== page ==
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Stronger Culture, Healthier Lifestyles  

The Project

Obesity prevention_aboutpageStronger Cultures, Healthier Lifestyles looks at the development of an afterschool cultural and activity program for Aboriginal children living in disadvantaged areas of the Shoalhaven. 

The health disparity and social disadvantage between Aboriginal and non-Aboriginal children in NSW is a major public health concern.

Compared with their non-Aboriginal peers, Aboriginal children aged 5-16 years are 1.4 times more likely to be overweight or obese, exceed screen time recommendations on weekdays and engage in unhealthy eating habits.  

This project offers a unique after-school program that encourages Aboriginal children to connect with their culture and focuses on culturally relevant activities chosen by the local Aboriginal community, including physical activities and healthy lifestyle choices.  

“This is the first program of its kind where connection to culture is the focal point to improve children’s healthy lifestyle behaviours and build confidence in who they are.” says Chief Investigator, Dr Rebecca Stanley.

The Researchers

Obesity prevention_researcherspageThis multi-component afterschool program brings together researchers in social sciences, health sciences and humanities and social inquiry (specifically Indigenous studies) to transform lives of Aboriginal children living in disadvantaged areas of the Illawarra region in a positive and motivating way.

Dr Rebecca Stanley is a Post-doctoral Fellow in the Early Start Research Institute, within the Faculty of Social Sciences. Her current research focuses on children’s physical activity and sedentary behaviour and developing and testing culturally appropriate practices in afterschool settings to support all children to develop healthier lifestyles. She will contribute to the design, implementation and evaluation of the program and consult with local Aboriginal communities and children.

Dr Yasmine Probst is an NHMRC TRIP Senior Research Fellow of the School of Medicine, Faculty of Science, Medicine and Health. Her research focuses on dietary assessment methodology and food composition and the application of technology to such processes. Dr Probst’s role in the team will be to advise on dietary assessment, healthy snack choices and to supervise the dietetic honours student.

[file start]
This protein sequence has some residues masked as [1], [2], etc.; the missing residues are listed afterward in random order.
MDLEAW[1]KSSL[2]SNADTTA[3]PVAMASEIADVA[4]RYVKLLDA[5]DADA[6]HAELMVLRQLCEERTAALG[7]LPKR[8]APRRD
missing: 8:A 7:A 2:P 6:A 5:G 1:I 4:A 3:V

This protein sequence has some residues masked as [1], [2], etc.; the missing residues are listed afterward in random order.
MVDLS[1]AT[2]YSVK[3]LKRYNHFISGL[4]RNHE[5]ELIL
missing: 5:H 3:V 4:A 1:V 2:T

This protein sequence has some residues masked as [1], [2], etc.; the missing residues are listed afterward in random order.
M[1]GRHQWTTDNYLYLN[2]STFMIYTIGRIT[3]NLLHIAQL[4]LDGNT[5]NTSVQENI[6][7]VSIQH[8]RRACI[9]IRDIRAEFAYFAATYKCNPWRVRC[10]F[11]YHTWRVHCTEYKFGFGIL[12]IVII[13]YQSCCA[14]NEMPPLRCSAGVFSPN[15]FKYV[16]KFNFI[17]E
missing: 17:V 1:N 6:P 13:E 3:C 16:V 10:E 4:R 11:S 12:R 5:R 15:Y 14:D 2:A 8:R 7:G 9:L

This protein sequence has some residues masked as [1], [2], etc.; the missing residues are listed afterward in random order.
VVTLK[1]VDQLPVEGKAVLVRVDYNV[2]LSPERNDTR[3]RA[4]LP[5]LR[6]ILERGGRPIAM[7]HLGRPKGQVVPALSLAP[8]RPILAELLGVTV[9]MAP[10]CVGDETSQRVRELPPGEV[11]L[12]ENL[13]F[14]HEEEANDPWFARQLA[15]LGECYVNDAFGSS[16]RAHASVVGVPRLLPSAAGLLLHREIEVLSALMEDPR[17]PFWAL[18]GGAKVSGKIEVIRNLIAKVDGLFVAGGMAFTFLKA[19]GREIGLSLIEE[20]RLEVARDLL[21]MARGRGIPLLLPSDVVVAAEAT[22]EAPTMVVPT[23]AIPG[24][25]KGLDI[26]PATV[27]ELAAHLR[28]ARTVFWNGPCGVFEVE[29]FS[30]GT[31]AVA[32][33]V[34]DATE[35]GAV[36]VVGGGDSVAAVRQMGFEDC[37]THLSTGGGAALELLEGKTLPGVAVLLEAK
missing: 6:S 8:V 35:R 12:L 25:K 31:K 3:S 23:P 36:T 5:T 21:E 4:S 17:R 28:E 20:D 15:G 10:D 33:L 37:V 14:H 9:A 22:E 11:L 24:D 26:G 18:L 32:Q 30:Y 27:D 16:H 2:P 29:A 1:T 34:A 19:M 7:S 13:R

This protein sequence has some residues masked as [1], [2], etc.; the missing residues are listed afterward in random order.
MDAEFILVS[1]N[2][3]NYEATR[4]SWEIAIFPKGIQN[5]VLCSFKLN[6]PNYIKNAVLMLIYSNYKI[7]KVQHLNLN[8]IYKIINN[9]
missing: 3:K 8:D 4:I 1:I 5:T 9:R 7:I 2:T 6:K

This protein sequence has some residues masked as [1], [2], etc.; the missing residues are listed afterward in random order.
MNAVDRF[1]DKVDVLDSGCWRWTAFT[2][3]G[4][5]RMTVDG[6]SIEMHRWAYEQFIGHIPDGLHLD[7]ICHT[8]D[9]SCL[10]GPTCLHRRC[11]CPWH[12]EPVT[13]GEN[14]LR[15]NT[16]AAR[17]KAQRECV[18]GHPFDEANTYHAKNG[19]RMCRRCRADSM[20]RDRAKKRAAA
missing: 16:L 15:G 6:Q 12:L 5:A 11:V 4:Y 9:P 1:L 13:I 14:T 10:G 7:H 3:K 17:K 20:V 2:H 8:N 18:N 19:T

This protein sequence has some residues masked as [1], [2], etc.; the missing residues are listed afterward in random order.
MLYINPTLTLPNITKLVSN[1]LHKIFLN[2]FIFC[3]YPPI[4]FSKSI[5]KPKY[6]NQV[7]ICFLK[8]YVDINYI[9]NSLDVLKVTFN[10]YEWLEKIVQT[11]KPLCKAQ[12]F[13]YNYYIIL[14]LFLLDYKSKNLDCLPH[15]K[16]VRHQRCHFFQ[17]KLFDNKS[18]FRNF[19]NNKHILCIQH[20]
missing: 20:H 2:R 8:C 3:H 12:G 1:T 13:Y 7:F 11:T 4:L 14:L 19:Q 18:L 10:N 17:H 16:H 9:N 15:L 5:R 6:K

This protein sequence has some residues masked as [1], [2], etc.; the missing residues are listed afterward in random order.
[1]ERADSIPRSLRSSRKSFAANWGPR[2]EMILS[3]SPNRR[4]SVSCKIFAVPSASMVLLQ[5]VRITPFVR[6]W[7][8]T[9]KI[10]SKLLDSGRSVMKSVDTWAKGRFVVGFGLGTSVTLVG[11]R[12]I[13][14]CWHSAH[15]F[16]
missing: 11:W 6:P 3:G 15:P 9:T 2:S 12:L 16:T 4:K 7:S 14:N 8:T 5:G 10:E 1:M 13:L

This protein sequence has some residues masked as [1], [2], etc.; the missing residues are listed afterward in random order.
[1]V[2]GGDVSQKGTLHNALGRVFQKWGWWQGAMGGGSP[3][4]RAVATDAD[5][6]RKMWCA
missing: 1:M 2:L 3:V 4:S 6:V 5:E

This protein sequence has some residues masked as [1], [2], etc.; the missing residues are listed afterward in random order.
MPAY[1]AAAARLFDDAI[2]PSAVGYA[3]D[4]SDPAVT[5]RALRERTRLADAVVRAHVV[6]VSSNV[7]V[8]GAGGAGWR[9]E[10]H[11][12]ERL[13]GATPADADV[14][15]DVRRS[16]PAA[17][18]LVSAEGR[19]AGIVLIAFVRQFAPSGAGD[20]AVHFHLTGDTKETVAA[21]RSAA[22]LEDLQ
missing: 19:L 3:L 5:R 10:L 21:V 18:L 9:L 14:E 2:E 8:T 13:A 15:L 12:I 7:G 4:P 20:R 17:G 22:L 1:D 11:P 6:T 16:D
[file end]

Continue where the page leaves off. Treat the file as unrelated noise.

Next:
Professor Tony Okely is a Professorial Fellow in the Faculty of Social Sciences, and Director of the Early Start Research Institute. His current research focuses on physical activity, sedentary behaviour and motor skill development in children aged 0-12 years. He has over 12 years experience in designing, implementing and evaluating school and community-based interventions. Prof Okely will advise on the development of the afterschool program, training of Aboriginal coaches and physical activity and sedentary behaviour assessment.

Dr Lyn Phillipson is a public health academic and experienced social marketer. She is a Senior Lecturer in the School of Health and Society and Associate Director of the Centre for Health Initiatives in UOW’s Faculty of Social Sciences. Dr Phillipson will assist with design of formative research and development of the afterschool program materials, including marketing and promotion.

Alfredo R. Paloyo is Lecturer at the School of Accounting, Economics, and Finance and a Research Fellow of the RWI and the IZA in Germany, as well as the ARC Centre of Excellence for Children and Families over the Life Course. His research interests broadly include issues of labour, health, development, and defense economics, with a specific emphasis on social policy evaluation.

Anthony McKnight is an Awabakal, Gumaroi and Yuin Man and the Aboriginal Education subject co-ordinator in the School of Education. He is currently at the final stages of his PhD and his research focuses on the importance of Aboriginal Country in Aboriginal knowledge systems and processes in teacher education and research. Anthony’s role will be to advise on appropriate cultural practices and assist with interpretation of research outcomes.

Ruth Crowe is a current PhD student who was involved in the Global Challenges Seed Funding project. Her research interest is in food security in Aboriginal communities and understanding the relationship between cultural connectedness and healthy eating. Ruth will contribute to the dietary assessment and develop the methodologies for assessing cultural connectedness.

Last reviewed: 19 December, 2016

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